The Education Trust—New York

Problem A
One of the best ways to measure the quality of an individual high school is to look at whether its graduates matriculate to and then graduate from college. There was no public data tool, however, in New York City that allows parents to learn how many students from a particular high school get to and through college—information that would ultimately enable them to make a more informed decision about where to enroll their child. We conceived of a project to address this because we had sought, without success, to have this data released by New York City governmental authorities, which possess the data.

Solution A
We supported The Education Trust—New York (Ed Trust) to launch an initiative for New York City modeled after the University of Chicago’s To & Through Project, which identifies key milestones—in particular college persistence and graduation—and then publicly reports on the data by high school, enabling the public to know how well a high school prepares its students for college.

Our project is designed to reframe college readiness around long-term student success outcomes and to identify key inflection points that enable student success with the goal of providing transparency and K-12 accountability.

The Higher Education Services Corporation (HESC) is a key partner. It created a tool linked to the National Student Clearinghouse data that will show the percentage of students from every New York State high school who receive TAP funds (families earning under $80,000 per year) and who are attending both private and public New York universities, and persisting there.


Problem B

As many as half of all low-income students do not apply to or attend selective institutions to which they appear to be admissible (based on their academic record) because, according to various indicators, they struggle with completing college and financial aid applications. In fact, a large percentage of Pell-eligible students do not complete the Free Application for Federal Student Aid (FAFSA), and thus do not receive any federal grant assistance. New York ranks behind 10 other states and Washington, D.C. for FAFSA completion by high school seniors. Access to data and the ability to understand it underpins successful FAFSA completion efforts.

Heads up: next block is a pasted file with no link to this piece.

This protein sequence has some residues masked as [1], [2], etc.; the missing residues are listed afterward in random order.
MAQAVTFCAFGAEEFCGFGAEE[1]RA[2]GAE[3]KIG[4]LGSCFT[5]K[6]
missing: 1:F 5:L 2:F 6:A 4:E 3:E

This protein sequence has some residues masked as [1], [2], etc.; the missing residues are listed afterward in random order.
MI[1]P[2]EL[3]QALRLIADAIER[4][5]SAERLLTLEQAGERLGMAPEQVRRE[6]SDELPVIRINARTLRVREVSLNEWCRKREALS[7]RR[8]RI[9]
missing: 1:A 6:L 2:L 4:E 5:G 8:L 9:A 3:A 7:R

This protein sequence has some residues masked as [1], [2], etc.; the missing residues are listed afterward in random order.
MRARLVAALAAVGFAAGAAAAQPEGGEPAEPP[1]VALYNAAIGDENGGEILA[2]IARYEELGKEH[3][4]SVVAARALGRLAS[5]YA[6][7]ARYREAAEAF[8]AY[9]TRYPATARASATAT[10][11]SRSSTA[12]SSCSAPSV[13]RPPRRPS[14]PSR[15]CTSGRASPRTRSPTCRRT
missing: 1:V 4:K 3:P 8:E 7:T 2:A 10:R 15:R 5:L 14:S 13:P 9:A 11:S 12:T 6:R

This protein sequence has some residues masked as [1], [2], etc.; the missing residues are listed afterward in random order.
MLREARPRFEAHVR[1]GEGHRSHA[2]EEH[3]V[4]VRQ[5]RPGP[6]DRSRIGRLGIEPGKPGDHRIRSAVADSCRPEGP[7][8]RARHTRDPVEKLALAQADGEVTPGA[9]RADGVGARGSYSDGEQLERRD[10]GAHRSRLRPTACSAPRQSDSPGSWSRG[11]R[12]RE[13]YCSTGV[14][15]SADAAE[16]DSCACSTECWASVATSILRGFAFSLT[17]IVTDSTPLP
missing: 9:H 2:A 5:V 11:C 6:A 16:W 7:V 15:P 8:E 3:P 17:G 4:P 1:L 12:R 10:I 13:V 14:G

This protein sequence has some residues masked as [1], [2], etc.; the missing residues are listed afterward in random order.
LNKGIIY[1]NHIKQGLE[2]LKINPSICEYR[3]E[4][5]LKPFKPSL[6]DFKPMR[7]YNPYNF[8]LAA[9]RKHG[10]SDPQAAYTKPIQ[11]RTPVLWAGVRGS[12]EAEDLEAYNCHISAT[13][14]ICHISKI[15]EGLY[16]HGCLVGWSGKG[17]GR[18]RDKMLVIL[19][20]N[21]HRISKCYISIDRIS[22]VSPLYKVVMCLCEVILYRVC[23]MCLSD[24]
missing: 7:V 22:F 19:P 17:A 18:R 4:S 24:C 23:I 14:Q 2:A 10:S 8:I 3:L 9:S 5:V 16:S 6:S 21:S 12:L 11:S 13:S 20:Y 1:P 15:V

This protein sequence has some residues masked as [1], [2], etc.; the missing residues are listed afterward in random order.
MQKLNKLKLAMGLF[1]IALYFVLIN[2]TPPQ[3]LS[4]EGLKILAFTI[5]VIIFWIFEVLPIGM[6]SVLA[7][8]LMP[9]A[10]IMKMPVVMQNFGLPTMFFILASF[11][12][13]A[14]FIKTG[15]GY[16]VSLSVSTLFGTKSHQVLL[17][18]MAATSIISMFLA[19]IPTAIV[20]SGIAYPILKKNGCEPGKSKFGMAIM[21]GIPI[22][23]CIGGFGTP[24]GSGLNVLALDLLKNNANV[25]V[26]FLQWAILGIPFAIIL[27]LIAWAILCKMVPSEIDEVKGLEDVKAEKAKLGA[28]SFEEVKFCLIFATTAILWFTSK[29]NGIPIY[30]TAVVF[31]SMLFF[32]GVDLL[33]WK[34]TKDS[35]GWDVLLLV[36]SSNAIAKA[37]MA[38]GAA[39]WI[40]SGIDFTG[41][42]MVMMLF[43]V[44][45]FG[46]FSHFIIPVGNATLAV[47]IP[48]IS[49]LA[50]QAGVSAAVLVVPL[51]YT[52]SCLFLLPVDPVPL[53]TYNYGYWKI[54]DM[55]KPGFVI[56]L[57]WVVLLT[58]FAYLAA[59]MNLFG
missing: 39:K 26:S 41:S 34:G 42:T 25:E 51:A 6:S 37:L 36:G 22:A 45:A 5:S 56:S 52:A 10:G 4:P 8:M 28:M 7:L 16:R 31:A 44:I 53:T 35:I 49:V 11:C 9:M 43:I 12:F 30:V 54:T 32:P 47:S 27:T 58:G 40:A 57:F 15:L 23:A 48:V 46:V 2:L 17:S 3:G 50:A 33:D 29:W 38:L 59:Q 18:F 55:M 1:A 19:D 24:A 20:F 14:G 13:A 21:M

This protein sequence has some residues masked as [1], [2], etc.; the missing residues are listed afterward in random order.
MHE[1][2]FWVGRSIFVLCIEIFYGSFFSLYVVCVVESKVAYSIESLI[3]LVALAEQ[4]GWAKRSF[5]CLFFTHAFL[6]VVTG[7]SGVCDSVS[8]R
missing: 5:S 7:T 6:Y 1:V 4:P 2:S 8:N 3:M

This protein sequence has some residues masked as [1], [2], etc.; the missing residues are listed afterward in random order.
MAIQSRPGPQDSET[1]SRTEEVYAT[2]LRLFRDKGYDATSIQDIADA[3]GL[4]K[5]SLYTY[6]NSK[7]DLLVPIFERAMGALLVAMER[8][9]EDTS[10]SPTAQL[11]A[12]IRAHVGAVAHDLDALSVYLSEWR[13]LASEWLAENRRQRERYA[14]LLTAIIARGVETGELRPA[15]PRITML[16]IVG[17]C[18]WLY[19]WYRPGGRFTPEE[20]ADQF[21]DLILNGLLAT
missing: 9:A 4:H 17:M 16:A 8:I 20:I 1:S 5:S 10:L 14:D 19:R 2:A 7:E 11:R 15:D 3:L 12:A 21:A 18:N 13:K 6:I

Solution B

A second project we undertook with The Education Trust—New York (Ed Trust) makes high schools’ FAFSA completion rates transparent and accessible—which complements our funding of the data tool (above) that links college success rates back to New York City high schools.

Ed Trust developed a data tool that shows the percentage of seniors with a completed FAFSA application in each public high school and school district in New York State. Users will be able to see a school’s current FAFSA completion rate benchmarked against similar schools (based on share of low-income students) and top performers. Users will also be able to see a school district’s current overall FAFSA completion rate and view the FAFSA completion rates of all schools in the school district. This data will spotlight success and build urgency and awareness around the schools that have low FAFSA completion rates.

Ed Trust will update the tool weekly as new data is released by the U.S. Department of Education and will use the tool to highlight top performers statewide and in each region of the state, with a focus on schools that serve a significant proportion of low-income students.

The Education Trust--New York